Published: Jan 1960
| ||Format||Pages||Price|| |
|PDF Version (180K)||10||$25||  ADD TO CART|
|Complete Source PDF (7.4M)||10||$75||  ADD TO CART|
The region of the electromagnetic spectrum below 200 mμ has great potential for analytical and molecular structure studies. Difficult instrumental problems must be overcome in obtaining spectra below 200 mμ, but the Beckman DK spectrophotometer has been modified to perform acceptably as far as 175 mμ. Two recent reviews have appeared on the instrumentation of far ultraviolet spectroscopy [1,2]. The most recent reviews summarizing the spectral studies on organic compounds are considerably older [3,4]. All materials absorb intensely somewhere in the far ultraviolet. The spectra are often very discrete—a condition that favors analysis. Absorption occurs through electronic, vibrational, and rotational transitions of molecules so that very complex looking spectra can be obtained from simple molecules. Ionization occurs usually below 175 mμ. Almost all of the published spectra below 175 mμ have been of gases; however, solvents are available with sufficient transparency in thin cells to obtain solution spectra to 175 mμ. Water, cyclohexane and purified perfluoro hydrocarbons can be used. Of course these solvents must be pure . Of the common elements, oxygen, nitrogen, sulfur, bromine and iodine absorb in the 175 to 200 mμ region. Most of the organic and inorganic compounds containing these elements will absorb in this region. In the vapor phase, these compounds may absorb discretely. In condensed phases the absorption is usually diffuse. The atomic nature of the absorption is usually not sufficiently characteristic in shape or wavelength to identify the atom in an unknown compound.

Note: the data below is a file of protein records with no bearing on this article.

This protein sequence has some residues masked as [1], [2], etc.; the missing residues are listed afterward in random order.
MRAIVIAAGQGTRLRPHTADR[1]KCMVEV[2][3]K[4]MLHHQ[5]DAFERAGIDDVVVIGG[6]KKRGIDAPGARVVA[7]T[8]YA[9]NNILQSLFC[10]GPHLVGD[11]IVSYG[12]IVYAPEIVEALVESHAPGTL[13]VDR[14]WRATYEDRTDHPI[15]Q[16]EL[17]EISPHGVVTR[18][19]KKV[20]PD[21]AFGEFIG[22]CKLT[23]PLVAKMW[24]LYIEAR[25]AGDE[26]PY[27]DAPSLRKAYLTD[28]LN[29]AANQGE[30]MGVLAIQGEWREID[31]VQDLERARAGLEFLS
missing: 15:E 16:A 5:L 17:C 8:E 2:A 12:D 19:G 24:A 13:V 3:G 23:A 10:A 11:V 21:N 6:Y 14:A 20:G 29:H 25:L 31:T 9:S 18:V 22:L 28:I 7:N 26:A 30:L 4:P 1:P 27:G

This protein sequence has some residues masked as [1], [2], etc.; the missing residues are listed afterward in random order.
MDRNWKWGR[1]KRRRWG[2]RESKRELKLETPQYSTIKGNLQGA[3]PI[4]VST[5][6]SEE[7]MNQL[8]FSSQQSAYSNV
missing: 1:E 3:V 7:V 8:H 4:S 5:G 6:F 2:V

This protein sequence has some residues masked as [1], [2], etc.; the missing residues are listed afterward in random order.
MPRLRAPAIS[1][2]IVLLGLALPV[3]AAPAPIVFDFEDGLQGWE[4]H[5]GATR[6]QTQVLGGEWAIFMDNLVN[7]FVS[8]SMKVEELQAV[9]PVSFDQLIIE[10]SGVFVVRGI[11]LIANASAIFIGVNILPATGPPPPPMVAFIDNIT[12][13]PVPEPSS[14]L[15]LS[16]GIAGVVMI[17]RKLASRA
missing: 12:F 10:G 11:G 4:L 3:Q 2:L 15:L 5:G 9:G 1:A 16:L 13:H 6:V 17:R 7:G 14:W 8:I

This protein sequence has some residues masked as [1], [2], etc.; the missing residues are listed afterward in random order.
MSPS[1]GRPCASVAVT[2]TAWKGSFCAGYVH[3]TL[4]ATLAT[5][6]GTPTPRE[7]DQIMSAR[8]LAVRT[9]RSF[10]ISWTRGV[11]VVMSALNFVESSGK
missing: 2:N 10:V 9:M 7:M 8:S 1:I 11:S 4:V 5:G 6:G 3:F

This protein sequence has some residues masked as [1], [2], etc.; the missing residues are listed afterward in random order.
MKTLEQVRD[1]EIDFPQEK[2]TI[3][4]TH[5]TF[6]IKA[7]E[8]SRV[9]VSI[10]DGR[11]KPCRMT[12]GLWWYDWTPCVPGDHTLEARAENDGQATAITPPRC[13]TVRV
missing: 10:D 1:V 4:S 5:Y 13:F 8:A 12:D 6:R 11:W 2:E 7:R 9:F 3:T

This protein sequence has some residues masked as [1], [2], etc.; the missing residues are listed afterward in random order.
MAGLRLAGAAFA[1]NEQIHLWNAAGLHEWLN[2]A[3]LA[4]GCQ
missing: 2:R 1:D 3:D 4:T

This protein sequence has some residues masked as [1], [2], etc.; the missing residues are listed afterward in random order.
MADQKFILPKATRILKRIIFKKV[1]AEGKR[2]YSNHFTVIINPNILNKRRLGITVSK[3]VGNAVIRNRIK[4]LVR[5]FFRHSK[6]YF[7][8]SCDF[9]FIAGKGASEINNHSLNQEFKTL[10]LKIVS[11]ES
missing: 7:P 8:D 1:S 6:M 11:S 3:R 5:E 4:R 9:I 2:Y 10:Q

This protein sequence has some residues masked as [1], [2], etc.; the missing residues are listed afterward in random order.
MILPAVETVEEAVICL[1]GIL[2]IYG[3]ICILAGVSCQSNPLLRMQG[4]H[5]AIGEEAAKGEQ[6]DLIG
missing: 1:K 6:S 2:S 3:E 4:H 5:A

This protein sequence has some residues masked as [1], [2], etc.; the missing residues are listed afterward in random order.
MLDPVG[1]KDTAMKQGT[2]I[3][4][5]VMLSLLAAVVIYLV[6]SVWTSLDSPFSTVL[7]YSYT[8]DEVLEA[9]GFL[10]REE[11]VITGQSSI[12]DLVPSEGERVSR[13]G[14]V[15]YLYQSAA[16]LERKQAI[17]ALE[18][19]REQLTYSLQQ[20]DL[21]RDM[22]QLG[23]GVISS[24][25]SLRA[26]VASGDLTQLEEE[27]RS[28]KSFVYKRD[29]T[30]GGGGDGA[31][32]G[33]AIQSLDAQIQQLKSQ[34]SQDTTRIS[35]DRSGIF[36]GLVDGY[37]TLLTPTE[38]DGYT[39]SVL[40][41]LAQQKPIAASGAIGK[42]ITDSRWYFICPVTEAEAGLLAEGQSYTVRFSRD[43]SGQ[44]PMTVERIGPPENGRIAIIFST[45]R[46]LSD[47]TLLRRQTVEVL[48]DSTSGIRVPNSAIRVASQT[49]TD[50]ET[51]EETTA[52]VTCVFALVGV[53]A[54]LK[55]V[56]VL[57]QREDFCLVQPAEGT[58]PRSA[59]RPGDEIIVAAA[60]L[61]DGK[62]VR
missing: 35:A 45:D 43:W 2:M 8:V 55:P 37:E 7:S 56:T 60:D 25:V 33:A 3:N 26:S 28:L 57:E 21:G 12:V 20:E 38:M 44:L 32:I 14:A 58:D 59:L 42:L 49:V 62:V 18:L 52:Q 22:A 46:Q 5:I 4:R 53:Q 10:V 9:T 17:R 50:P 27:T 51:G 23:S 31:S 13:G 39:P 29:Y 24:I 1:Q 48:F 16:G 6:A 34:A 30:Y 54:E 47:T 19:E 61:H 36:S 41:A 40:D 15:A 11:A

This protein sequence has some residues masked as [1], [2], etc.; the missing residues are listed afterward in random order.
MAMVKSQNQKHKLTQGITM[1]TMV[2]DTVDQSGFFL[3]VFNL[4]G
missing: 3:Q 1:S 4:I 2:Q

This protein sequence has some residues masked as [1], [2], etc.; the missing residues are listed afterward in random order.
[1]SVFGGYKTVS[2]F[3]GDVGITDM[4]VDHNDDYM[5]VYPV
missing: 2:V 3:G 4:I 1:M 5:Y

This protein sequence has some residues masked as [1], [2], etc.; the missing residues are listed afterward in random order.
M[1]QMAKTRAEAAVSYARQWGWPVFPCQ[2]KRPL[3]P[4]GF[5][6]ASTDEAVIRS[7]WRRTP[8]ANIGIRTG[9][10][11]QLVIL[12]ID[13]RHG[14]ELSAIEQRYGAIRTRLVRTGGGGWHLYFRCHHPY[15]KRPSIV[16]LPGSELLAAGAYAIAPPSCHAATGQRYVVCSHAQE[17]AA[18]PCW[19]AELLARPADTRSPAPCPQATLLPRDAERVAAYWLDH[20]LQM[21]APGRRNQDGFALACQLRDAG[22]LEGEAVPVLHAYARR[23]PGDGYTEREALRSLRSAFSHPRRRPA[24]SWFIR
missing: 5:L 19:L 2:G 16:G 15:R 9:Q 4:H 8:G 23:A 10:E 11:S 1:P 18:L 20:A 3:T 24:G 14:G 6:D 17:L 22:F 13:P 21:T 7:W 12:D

Beckman Instruments, Inc., Fullerton, Calif.
Paper ID: STP45777S